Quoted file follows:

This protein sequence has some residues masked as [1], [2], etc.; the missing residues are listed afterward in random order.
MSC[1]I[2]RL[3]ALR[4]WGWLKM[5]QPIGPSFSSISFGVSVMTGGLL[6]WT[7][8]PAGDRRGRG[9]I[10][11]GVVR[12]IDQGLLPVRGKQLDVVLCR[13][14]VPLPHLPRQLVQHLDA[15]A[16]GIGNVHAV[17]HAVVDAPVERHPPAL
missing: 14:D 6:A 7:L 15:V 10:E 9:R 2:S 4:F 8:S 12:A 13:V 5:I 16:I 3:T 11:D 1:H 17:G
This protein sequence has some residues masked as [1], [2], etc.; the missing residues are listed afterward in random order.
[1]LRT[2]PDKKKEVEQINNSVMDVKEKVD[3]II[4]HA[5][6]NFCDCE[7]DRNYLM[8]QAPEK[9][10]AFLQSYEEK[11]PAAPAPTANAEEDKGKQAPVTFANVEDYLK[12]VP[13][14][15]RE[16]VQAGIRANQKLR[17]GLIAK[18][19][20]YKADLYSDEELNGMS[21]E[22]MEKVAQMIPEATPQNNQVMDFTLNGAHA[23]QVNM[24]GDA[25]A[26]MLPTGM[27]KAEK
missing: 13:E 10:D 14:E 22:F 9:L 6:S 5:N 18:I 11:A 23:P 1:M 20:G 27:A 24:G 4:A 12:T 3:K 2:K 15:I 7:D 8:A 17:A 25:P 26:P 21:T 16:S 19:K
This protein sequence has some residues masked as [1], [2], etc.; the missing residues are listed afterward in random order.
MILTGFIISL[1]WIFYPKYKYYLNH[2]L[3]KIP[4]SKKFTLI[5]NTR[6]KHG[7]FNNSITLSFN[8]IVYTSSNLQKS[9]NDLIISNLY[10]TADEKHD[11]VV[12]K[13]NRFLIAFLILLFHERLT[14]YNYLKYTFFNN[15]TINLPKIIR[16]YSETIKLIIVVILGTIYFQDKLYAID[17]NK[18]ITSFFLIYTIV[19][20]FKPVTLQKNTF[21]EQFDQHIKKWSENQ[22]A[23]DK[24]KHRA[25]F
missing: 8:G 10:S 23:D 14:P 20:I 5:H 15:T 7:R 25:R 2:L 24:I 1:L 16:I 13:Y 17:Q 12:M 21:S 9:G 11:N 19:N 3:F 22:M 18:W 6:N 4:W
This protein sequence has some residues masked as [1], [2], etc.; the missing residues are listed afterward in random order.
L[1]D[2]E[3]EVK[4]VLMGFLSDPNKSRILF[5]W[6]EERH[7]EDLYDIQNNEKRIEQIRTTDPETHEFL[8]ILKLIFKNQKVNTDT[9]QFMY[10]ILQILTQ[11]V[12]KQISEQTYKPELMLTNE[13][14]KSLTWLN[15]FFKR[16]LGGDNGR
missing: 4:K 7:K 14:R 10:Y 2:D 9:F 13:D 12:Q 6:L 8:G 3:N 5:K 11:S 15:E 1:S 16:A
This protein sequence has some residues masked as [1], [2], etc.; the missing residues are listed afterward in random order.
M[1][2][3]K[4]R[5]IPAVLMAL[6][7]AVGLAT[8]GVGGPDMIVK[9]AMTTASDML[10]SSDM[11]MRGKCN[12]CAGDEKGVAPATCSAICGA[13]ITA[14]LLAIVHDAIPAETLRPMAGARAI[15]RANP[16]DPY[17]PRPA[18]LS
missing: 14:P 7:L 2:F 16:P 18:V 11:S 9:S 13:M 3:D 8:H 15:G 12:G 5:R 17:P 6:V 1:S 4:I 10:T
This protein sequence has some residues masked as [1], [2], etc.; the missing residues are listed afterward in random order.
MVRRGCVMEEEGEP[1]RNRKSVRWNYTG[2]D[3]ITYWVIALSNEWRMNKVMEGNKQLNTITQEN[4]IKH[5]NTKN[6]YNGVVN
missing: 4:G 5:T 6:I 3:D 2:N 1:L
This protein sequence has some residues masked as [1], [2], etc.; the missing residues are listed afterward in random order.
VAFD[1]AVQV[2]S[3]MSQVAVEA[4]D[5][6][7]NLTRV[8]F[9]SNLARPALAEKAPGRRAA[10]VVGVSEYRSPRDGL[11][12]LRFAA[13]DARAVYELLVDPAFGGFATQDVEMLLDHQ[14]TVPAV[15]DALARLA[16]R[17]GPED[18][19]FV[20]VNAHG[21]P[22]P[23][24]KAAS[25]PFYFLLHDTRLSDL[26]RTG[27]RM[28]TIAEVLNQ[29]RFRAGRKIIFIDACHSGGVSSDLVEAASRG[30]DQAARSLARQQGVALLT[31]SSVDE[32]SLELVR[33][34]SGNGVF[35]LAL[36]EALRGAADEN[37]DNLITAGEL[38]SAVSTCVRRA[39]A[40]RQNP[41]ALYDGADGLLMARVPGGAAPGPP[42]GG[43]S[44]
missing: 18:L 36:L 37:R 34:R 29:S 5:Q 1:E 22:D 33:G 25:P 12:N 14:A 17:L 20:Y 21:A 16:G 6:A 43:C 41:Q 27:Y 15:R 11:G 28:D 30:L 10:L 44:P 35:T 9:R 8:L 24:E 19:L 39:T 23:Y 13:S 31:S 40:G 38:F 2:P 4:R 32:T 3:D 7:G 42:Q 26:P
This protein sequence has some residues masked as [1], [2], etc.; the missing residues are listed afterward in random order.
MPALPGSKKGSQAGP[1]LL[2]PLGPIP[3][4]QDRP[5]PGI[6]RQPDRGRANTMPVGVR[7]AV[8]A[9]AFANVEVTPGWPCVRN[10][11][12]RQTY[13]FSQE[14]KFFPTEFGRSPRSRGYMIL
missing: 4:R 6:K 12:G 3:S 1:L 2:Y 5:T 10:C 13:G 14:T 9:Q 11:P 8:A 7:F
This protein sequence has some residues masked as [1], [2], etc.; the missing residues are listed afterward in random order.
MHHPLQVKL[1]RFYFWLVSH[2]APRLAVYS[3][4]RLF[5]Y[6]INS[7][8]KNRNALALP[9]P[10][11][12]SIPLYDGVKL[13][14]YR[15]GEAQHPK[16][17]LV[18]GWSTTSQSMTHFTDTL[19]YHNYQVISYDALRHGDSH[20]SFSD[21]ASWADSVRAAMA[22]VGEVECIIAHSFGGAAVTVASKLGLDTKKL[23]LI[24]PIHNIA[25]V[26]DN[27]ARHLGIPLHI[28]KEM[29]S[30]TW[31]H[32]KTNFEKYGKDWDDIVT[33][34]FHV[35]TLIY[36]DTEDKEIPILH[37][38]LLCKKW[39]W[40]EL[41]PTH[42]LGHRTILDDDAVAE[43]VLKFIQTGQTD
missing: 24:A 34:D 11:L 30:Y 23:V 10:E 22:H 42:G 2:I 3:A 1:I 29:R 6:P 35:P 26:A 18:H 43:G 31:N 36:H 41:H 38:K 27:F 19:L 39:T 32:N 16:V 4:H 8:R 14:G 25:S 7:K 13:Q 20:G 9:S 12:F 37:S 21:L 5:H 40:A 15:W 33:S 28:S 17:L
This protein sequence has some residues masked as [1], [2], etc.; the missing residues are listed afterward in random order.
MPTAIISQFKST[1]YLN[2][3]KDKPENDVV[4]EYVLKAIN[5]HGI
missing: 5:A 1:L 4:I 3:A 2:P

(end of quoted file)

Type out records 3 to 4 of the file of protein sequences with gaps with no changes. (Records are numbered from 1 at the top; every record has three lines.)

This protein sequence has some residues masked as [1], [2], etc.; the missing residues are listed afterward in random order.
MILTGFIISL[1]WIFYPKYKYYLNH[2]L[3]KIP[4]SKKFTLI[5]NTR[6]KHG[7]FNNSITLSFN[8]IVYTSSNLQKS[9]NDLIISNLY[10]TADEKHD[11]VV[12]K[13]NRFLIAFLILLFHERLT[14]YNYLKYTFFNN[15]TINLPKIIR[16]YSETIKLIIVVILGTIYFQDKLYAID[17]NK[18]ITSFFLIYTIV[19][20]FKPVTLQKNTF[21]EQFDQHIKKWSENQ[22]A[23]DK[24]KHRA[25]F
missing: 8:G 10:S 23:D 14:P 20:I 5:H 15:T 7:R 25:R 2:L 24:I 1:L 16:I 13:Y 17:Q 12:M 21:S 9:G 11:N 19:N 3:F 22:M 18:W 6:N 4:W
This protein sequence has some residues masked as [1], [2], etc.; the missing residues are listed afterward in random order.
L[1]D[2]E[3]EVK[4]VLMGFLSDPNKSRILF[5]W[6]EERH[7]EDLYDIQNNEKRIEQIRTTDPETHEFL[8]ILKLIFKNQKVNTDT[9]QFMY[10]ILQILTQ[11]V[12]KQISEQTYKPELMLTNE[13][14]KSLTWLN[15]FFKR[16]LGGDNGR
missing: 4:K 7:K 14:R 10:Y 2:D 9:F 13:D 12:Q 6:L 8:G 3:N 5:K 11:S 15:E 1:S 16:A